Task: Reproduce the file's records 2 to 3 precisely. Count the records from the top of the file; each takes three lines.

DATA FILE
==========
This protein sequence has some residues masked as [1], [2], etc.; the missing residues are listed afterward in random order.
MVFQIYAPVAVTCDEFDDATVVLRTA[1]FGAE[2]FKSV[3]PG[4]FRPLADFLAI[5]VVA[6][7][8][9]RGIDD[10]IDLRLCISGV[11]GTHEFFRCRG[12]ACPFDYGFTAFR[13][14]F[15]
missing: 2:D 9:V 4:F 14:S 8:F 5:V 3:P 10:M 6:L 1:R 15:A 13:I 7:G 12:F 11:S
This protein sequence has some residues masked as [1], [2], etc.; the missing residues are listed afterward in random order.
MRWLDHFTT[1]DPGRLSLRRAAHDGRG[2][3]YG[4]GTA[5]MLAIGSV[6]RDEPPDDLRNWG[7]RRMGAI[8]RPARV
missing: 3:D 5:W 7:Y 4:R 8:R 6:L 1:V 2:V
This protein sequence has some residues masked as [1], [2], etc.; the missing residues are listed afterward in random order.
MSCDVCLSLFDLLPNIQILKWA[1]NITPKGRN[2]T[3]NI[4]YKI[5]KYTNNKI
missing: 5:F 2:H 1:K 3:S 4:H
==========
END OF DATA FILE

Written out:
This protein sequence has some residues masked as [1], [2], etc.; the missing residues are listed afterward in random order.
MRWLDHFTT[1]DPGRLSLRRAAHDGRG[2][3]YG[4]GTA[5]MLAIGSV[6]RDEPPDDLRNWG[7]RRMGAI[8]RPARV
missing: 3:D 5:W 7:Y 4:R 8:R 6:L 1:V 2:V
This protein sequence has some residues masked as [1], [2], etc.; the missing residues are listed afterward in random order.
MSCDVCLSLFDLLPNIQILKWA[1]NITPKGRN[2]T[3]NI[4]YKI[5]KYTNNKI
missing: 5:F 2:H 1:K 3:S 4:H